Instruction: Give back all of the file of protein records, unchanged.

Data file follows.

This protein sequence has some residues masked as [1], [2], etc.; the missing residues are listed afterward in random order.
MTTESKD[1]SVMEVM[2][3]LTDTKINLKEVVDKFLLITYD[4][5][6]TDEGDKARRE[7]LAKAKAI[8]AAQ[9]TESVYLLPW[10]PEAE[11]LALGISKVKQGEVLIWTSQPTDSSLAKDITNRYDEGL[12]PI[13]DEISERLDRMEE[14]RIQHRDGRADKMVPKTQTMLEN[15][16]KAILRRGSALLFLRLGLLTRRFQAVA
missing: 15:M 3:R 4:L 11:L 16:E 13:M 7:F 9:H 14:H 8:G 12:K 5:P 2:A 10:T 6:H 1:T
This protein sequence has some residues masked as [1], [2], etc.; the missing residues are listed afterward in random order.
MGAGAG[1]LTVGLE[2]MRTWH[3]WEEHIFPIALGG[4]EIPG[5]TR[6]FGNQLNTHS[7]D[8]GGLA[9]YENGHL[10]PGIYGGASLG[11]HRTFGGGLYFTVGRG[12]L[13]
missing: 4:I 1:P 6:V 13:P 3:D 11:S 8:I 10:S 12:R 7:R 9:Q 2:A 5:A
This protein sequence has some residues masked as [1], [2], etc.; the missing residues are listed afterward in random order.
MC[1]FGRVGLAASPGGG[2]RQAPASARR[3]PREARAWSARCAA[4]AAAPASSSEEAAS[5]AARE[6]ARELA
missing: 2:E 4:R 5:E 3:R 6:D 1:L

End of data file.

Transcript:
This protein sequence has some residues masked as [1], [2], etc.; the missing residues are listed afterward in random order.
MTTESKD[1]SVMEVM[2][3]LTDTKINLKEVVDKFLLITYD[4][5][6]TDEGDKARRE[7]LAKAKAI[8]AAQ[9]TESVYLLPW[10]PEAE[11]LALGISKVKQGEVLIWTSQPTDSSLAKDITNRYDEGL[12]PI[13]DEISERLDRMEE[14]RIQHRDGRADKMVPKTQTMLEN[15][16]KAILRRGSALLFLRLGLLTRRFQAVA
missing: 15:M 3:R 4:L 11:L 16:E 13:M 7:F 9:H 14:H 8:G 12:K 5:P 2:A 10:T 6:H 1:T
This protein sequence has some residues masked as [1], [2], etc.; the missing residues are listed afterward in random order.
MGAGAG[1]LTVGLE[2]MRTWH[3]WEEHIFPIALGG[4]EIPG[5]TR[6]FGNQLNTHS[7]D[8]GGLA[9]YENGHL[10]PGIYGGASLG[11]HRTFGGGLYFTVGRG[12]L[13]
missing: 4:I 1:P 6:V 13:P 3:D 11:S 8:I 10:S 12:R 7:R 9:Q 2:A 5:A
This protein sequence has some residues masked as [1], [2], etc.; the missing residues are listed afterward in random order.
MC[1]FGRVGLAASPGGG[2]RQAPASARR[3]PREARAWSARCAA[4]AAAPASSSEEAAS[5]AARE[6]ARELA
missing: 2:E 4:R 5:E 3:R 6:D 1:L